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Ohio Gun Control Laws

A combination of federal and state gun control laws regulates the purchase and use of firearms throughout the country. State gun control laws tend to vary quite a bit. Ohio gun control laws prohibit certain weapons while restricting gun purchases and ownership by certain individuals.

For instance, no one may possess a sawed-off shotgun, which allows easy concealment and maximum damage; a "zip" gun, which refers to improvised and often dangerous firearms; or weapons and ammunition designed specifically for military use.

Certain convicted felons (but not all) are prohibited from owning firearms, as are individuals with substance abuse problems or who are deemed mentally incompetent. Ohio does not require a waiting period prior to purchasing a gun and only requires background checks for guns purchased from federally licensed dealers. If you buy from a private seller or unlicensed dealership, you are not required to have a background check.

The main provisions of Ohio gun control laws are listed in the table below.

Relevant Statutes (Laws)

Ohio Revised Code, Title 29 Crimes-Procedure, Sections 2923.11 through 2923.25

Illegal Arms

The following firearms are illegal in Ohio:
  • Automatic firearm (firearm designed or specially adapted to fire a succession of cartridges with a single function of the trigger)
  • Sawed-off firearm
  • Zip gun
  • A firearm that has the name of the manufacturer, model, manufacturer's serial number, or other mark of identification altered or removed
  • Any firearm designed and manufactured for military purposes, and the ammunition for that weapon

Waiting Period

Ohio does not require a waiting period to purchase a firearm.

Who May Not Own

The following people may not own or possess a firearm:
  • A fugitive from justice
  • A person who is under indictment for or has been convicted of any violent felony offense or has been adjudicated a delinquent child for an offense that would have been a violent felony offense if committed by an adult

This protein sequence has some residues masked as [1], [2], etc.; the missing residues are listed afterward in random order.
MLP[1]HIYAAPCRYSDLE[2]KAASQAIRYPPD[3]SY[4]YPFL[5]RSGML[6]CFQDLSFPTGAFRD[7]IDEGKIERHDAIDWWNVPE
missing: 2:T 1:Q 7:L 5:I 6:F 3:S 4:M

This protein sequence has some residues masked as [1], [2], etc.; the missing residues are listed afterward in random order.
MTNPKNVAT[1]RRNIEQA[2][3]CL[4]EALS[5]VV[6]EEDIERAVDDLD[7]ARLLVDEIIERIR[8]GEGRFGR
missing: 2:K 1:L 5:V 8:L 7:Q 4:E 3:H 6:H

• A person who is under indictment for or has been convicted of any felony drug offense or has been adjudicated a delinquent child for a drug offense that would have been a felony if committed by an adult
  • A person who is drug dependent, in danger of drug dependence, or a chronic alcoholic
  • A person who is under adjudication of mental incompetence has been adjudicated as a mental defective, has been committed to a mental institution, has been found by a court to be a mentally ill person subject to a court order, or is an involuntary patient other than one who is a patient only for purposes of observation

License Required?

Ohio does not require a license to own a firearm.

Concealed Carry License Required?

A person may only carry a concealed handgun if they have a valid concealed handgun license.

Open Carried Allowed?

Open carry is permitted except in locations where the possession of firearms is prohibited by law.

Eligibility for a Concealed Carry License

To obtain a concealed handgun license, a person must:
  • Be legally living in the United States
  • Be at least twenty-one years of age
  • Not be a fugitive from justice
  • Not be under indictment for or otherwise charged with a felony, certain drug offenses, a violent misdemeanor offense, a violation of section 2903.14 or 2923.1211 of the Revised Code.